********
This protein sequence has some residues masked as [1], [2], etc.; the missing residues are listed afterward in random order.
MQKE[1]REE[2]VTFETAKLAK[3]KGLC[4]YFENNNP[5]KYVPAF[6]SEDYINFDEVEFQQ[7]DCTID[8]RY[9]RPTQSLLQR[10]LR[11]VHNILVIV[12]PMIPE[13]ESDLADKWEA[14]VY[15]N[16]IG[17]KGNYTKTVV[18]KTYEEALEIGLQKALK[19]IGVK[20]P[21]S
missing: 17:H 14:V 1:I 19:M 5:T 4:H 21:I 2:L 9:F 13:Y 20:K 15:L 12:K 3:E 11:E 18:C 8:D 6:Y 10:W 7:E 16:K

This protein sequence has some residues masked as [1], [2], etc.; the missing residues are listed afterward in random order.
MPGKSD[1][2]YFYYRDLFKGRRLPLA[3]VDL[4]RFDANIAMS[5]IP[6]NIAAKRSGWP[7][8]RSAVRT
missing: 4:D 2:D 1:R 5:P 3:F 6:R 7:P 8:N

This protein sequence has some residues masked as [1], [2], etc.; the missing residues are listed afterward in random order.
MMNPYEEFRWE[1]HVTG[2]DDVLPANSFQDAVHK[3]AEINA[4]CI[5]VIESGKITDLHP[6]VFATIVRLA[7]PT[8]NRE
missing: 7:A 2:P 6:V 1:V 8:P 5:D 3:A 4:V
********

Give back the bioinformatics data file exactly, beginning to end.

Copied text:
This protein sequence has some residues masked as [1], [2], etc.; the missing residues are listed afterward in random order.
MQKE[1]REE[2]VTFETAKLAK[3]KGLC[4]YFENNNP[5]KYVPAF[6]SEDYINFDEVEFQQ[7]DCTID[8]RY[9]RPTQSLLQR[10]LR[11]VHNILVIV[12]PMIPE[13]ESDLADKWEA[14]VY[15]N[16]IG[17]KGNYTKTVV[18]KTYEEALEIGLQKALK[19]IGVK[20]P[21]S
missing: 17:H 14:V 1:I 19:M 5:T 4:H 21:I 2:L 9:F 13:Y 20:K 15:L 12:K 3:E 11:E 18:C 8:D 6:Y 10:W 7:E 16:K

This protein sequence has some residues masked as [1], [2], etc.; the missing residues are listed afterward in random order.
MPGKSD[1][2]YFYYRDLFKGRRLPLA[3]VDL[4]RFDANIAMS[5]IP[6]NIAAKRSGWP[7][8]RSAVRT
missing: 4:D 2:D 1:R 5:P 3:F 6:R 7:P 8:N

This protein sequence has some residues masked as [1], [2], etc.; the missing residues are listed afterward in random order.
MMNPYEEFRWE[1]HVTG[2]DDVLPANSFQDAVHK[3]AEINA[4]CI[5]VIESGKITDLHP[6]VFATIVRLA[7]PT[8]NRE
missing: 7:A 2:P 6:V 1:V 8:P 5:D 3:A 4:V